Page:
It’s a boat. It’s a stage. It’s … a floating candy cane?
That term of endearment has been bestowed upon the Pride of the Susquehanna Riverboat by Executive Director Jason Meckes, who is helping to steer the celebration of the red-and-white vessel’s 30th anniversary.
The path to the big 3-0 has been anything but smooth, as the boat has sputtered through funding woes, repeated flooding, structural issues, bad press and an array of other unforeseen shoals.
To celebrate a life that has seen a million passengers transported on the authentic paddlewheel-driven boat since 1988, a gala is planned for Sept. 22 at the state Capitol.
Meckes, with a youthful energy and smooth, velvety voice, said the gala will have a “Choose Your Own Adventure” format.
For a $75 ticket price, guests will enjoy great food, cocktails, historical photographs, a silent auction, contests, picture-taking and an awards presentation. Jack Brubaker, author of a well-received book about the Susquehanna River, will be the keynote speaker.
Meckes said the nonprofit Harrisburg Area Riverboat Society, which built and now manages the local treasure, only holds a gala about once every five years, so the time is now to help paddle the beloved vessel into a secure future.
Around Harrisburg, the launch of the riverboat in late April has come to represent the unofficial start of the outdoors season.
From its dock on City Island, the Pride begins its schedule of daily cruises, slotting in a variety of specialty events, including murder-mystery cruises, elegant dinner cruises, brews cruises, blues cruises, fundraisers, weddings and even pirate-and-princess cruises for the little tikes. The 60 seats fill up fast. The boat is largely funded through ticket sales, with donations and grants to buoy up the finances.
Meckes said that pirate cruises are an especially popular new offering. Kids come on board dressed as pirates, armed with squirt guns. After a fill of pizza, soda and ice cream, an announcement rings out that pirates have been spotted in the water. An oncoming boat (usually carrying riverboat board members) and plumes of smoke on the water are seen, and the little Jack Sparrows have a chance to fend off the oncoming menace with squirt guns and water balloons. Meckes said the county’s 911 center has even received calls from concerned citizens, reporting pirate activity on the Susquehanna.
Princess rides are also held, attracting a pageant of Elsas and Ariels who walk majestically down the red carpet as they hear their names announced. The princesses sing, do crafts, get temporary tattoos and are made to feel extra-special, Meckes said.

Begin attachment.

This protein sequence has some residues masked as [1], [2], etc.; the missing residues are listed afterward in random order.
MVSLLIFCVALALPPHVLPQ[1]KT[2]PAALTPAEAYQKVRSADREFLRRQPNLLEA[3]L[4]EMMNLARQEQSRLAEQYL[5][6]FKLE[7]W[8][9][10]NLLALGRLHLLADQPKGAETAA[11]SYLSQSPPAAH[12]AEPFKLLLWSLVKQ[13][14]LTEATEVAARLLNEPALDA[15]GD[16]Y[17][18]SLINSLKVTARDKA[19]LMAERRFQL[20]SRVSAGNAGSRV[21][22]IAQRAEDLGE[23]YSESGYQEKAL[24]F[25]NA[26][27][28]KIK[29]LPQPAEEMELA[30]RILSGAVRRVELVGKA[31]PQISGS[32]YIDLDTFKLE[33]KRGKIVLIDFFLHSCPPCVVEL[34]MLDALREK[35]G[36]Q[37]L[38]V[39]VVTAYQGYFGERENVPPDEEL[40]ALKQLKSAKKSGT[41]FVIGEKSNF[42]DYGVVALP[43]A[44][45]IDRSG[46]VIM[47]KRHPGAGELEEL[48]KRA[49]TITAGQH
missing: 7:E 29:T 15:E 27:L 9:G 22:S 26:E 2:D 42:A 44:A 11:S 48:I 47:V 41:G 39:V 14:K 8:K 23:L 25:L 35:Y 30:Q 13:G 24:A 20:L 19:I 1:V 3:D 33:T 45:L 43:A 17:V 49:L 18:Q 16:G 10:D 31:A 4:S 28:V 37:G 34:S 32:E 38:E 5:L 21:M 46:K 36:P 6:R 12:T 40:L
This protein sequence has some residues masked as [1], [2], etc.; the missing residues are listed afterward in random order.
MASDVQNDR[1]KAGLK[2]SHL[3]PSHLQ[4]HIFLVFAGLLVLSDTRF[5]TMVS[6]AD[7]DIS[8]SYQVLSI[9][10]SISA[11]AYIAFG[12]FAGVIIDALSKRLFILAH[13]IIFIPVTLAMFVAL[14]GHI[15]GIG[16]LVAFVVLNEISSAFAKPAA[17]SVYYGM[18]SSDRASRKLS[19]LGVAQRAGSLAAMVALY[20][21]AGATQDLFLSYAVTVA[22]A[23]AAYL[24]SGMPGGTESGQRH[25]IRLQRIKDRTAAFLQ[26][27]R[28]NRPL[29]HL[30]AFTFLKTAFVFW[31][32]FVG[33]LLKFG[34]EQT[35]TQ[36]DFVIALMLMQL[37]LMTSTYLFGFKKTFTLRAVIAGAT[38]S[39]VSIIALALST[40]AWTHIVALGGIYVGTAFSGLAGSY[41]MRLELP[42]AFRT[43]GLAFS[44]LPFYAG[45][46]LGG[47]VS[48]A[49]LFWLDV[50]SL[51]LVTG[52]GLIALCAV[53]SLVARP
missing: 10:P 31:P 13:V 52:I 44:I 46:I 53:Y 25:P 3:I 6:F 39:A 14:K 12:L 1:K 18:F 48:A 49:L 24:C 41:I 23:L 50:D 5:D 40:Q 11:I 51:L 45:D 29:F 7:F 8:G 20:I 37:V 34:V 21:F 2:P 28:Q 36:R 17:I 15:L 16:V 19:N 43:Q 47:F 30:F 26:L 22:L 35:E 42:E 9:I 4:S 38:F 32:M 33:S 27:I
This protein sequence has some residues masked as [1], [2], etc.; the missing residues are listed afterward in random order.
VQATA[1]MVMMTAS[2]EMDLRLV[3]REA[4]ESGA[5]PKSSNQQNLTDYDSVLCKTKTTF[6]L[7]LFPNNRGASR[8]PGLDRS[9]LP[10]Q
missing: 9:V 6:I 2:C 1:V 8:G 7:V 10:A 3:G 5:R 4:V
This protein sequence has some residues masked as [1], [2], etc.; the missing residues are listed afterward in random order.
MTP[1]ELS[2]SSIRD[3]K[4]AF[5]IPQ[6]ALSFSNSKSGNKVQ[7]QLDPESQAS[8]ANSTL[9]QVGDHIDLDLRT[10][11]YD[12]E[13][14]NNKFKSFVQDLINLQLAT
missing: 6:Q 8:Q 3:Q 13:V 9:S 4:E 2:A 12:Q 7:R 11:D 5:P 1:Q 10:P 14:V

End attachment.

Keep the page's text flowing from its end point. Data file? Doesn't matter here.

“It’s just adorable,” he said. “Though it does take us some time to get the glitter out of the boat.”
As a graduate of Millersburg University with a degree in elementary education, Meckes still loves to teach. The Pride has hosted students of the Harrisburg school district for free, as well as many Susquehanna River School outings.
The Pride is especially popular with sightseers. Meckes estimates that 60 percent of riders are local, while 40 percent hail from outside the “717.” Forty thousand riders took the Pride last year, with 16 countries represented.
Visitors, he said, are attracted not just by the scenery and the parties, but by the old-timey technology of propellers and rudders.
“The river is so placid that we can get away with historic propulsion,” Meckes said.
He has his own personal and professional pride in the one-of-a-kind mahogany and brass interior, with its antique brass rails and stained glass on the ceiling. The boat is filled with historical artifacts, such as the Queen Mary’s cabin doors.
Riders may not see Tom Sawyer and Huck Finn on the banks of the river, but you feel like you could.
“I find the entire concept (of a riverboat) to be fascinating,” Meckes said. “It is a picture into nautical history.”
The now 91-year-old Jack Dillman is among the men at the heart of the boat’s history and is its training coordinator. He once captained the Millersburg Ferry, north of Harrisburg.
“There is no one, living or dead, who knows more about this river than Jack Dillman,” Meckes said.
Another local legend is Mike Trephan, who helped get the boat built and remains a rock star in the riverboat’s colorful history.
“We wanted the boat to serve the community when we built it,” Meckes said. “It represents the creativity of Harrisburg.”
The season goes full throttle through the summer and usually ends around the second week of November. Any longer, and the river could be frozen. At that time, the National Guard moves the boat out of the river, using their tank removal crews in a training exercise that is beneficial for both parties.
But all is not smooth sailing. Through the three decades, it has cost more and more to maintain the boat, both during the on- and off-season.
Meckes noted that the Pride is 30 years old, but the average life span of a boat is 25 years, meaning that constant maintenance is required. Moreover, the heavy rains and flash floods of July and August damaged both the boat and dock.
“There is no guarantee we will come back every year,” Meckes said somberly. “We are more reliant on grants, donations and the good will of the community than ever.”
Nonetheless, he hopes for a safe, placid future for the city’s beloved “candy cane.” After 30 years, people still come, and, each season, the riverboat paddles on.
The Harrisburg Area Riverboat Society Anniversary Gala will be held Sept. 22 inside the state Capitol. For more information, visit www.riverboatgala.com or www.harrisburgriverboat.com.